Road closed due to flooding

Another way to create distance is building a waterproof wall, which should be tall enough to withstand the highest floods in the area. These perimeters often have watertight gates for easy entry and exit. 

Whether you use stilts or walls, you should also seal your home as much as possible from water getting in. This building approach is “dry waterproofing” and includes choosing the right doors and windows to withstand high volumes of water. 

In non-coastal areas, people might hesitate to make these changes since it has yet to be a norm. However, a lot of the issue comes down to funding. Research shows the money allocated from the Federal Emergency Management Association (FEMA) often uses distribution systems that end up prioritizing white, wealthy communities, not providing enough to communities that cannot afford to make necessary changes. 


The ability to withstand snowstorms depends on a structure’s primary material. Concrete is an excellent option for both strength and insulation. It keeps homes cooler in the summer and warmer in the winter, maintaining higher temperatures if the power goes out in a snowstorm. This doesn’t just keep the people inside safer but can preserve pipes and appliances. 

car buried in snow after storm

Concrete is resistant to ice, which is vital in freezing temperatures. If damage occurs, concrete walls are easy to repair, making the need to rebuild less likely.  

Another excellent option is treated wood. You often see log cabins in winter scenes for a good reason — the material is a fantastic insulator, preserving the interior’s integrity. However, the stain used must be moisture resistant. Certain preservatives can also ward off insects, making the wood resistant to infestation and rot. 

Waterproof sealing around the home is essential to keeping out snow and ice. Having a slanted roof is also crucial to keep snow from piling up and causing a cave-in.  

The problem is poured concrete can be much harder to source and price than more traditional home-building materials. There are also fewer contractors building complete homes with the material. Lenders may be less willing to embrace nontraditional construction methods, especially if they know little about them. Homeowners might hesitate to try a concrete home, as they aren’t used to seeing them and don’t know much about them.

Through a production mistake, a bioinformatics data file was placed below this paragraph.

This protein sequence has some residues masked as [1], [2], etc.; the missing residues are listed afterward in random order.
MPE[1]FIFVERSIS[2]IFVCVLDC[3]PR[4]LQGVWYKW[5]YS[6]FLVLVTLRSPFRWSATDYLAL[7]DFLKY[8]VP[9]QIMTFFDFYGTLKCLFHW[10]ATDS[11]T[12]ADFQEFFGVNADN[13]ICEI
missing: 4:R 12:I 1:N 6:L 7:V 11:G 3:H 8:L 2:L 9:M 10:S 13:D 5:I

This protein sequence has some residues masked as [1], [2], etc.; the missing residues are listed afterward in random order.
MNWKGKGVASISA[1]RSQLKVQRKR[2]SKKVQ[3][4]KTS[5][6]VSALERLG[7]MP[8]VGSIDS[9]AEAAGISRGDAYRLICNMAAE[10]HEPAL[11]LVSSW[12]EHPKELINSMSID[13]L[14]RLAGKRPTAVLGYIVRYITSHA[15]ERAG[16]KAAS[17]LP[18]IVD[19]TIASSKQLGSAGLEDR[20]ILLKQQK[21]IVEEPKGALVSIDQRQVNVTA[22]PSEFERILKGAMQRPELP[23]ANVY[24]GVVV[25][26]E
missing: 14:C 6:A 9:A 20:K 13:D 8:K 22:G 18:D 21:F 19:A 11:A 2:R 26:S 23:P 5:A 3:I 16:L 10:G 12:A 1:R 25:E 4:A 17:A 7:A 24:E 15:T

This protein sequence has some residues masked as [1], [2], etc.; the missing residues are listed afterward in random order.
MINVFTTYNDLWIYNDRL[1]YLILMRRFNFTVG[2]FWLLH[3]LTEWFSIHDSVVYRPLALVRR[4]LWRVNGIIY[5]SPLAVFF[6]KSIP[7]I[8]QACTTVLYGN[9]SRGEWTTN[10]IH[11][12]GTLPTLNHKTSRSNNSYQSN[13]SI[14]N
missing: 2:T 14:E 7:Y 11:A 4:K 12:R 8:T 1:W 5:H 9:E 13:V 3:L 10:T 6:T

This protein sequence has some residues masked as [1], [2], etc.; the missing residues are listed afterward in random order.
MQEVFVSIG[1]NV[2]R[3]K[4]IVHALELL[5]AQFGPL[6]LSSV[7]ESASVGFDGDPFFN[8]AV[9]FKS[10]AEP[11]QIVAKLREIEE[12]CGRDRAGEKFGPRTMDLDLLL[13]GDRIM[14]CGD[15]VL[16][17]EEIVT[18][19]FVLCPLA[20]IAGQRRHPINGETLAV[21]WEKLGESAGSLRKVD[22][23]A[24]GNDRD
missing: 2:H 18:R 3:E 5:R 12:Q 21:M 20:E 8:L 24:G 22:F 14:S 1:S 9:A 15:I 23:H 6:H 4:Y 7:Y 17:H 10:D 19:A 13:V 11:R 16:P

Many may not like the cabin aesthetic of wood homes, though paint and siding can make it look traditional. Others fear the maintenance necessary to keep wood water- and bug-resistant. 

The Role of Building Codes in Rebuilding Smarter 

FEMA categorizes state building codes based on their preparedness for possible natural disasters. The most recent report shows 39 states are in the lowest preparedness category. Nineteen states received a score of zero, including Louisiana and North Carolina — areas prone to disasters. 


There’s an ongoing federal effort to address what these building codes lack and set homes and businesses to a higher standard of construction. Doing so can require materials and building strategies that prevent the need to rebuild repeatedly. 

Conquering Rebuilding Barriers 

Aside from improving building codes, there are a few ways to improve how we rebuild after natural disasters to reduce the likelihood of doing so again. 

Flexible Building  

FEMA’s Section 428 Alternative Public Assistance Program lets communities that receive Stafford Act funding argue whether or not a structure should be rebuilt. This enables people to advocate for rebuilding homes and businesses with inadequate protection. The flexible building method allows people to rebuild damaged buildings with smart building techniques. 


There’s an overall lack of emergency-preparedness education across the country. A survey found 40% of people are “barely covered,” with non-specific plans to stay safe and rebuild. Thirty-nine percent of respondents were “good enough” and had a more specific — if flawed — emergency plan. Only 5% were “super planners” with thorough knowledge and strategies for potential natural disasters. 

Sixteen percent of the participants were “avoiders” who didn’t want to think about potential emergencies. By spreading the proper education in an alert, non-anxious way, we can improve people’s planning to build back smarter after a natural disaster. 

Dispositional Optimism 

A common cause of not rebuilding smarter is dispositional optimism. This psychological state preserves mental health after a tragedy like a natural disaster. It’s the belief that good things will happen no matter what. 

This mindset can stop people from taking suitable precautions with their homes or offices after the event. Unlike some tragedies, a person living in a vulnerable area will likely experience multiple natural disasters, making this approach dangerous. By spreading awareness about this phenomenon and encouraging mental health care after natural disasters, we can help break through dispositional optimism and build back smarter. 

Changing How We Rebuild After Disaster  

There are many reasons we aren’t rebuilding smarter after natural disasters. However, with the right education, training and government changes, we can create homes and people that resist the harshest of storms.  

 This is a guest post written by Rose Morrison, managing editor of .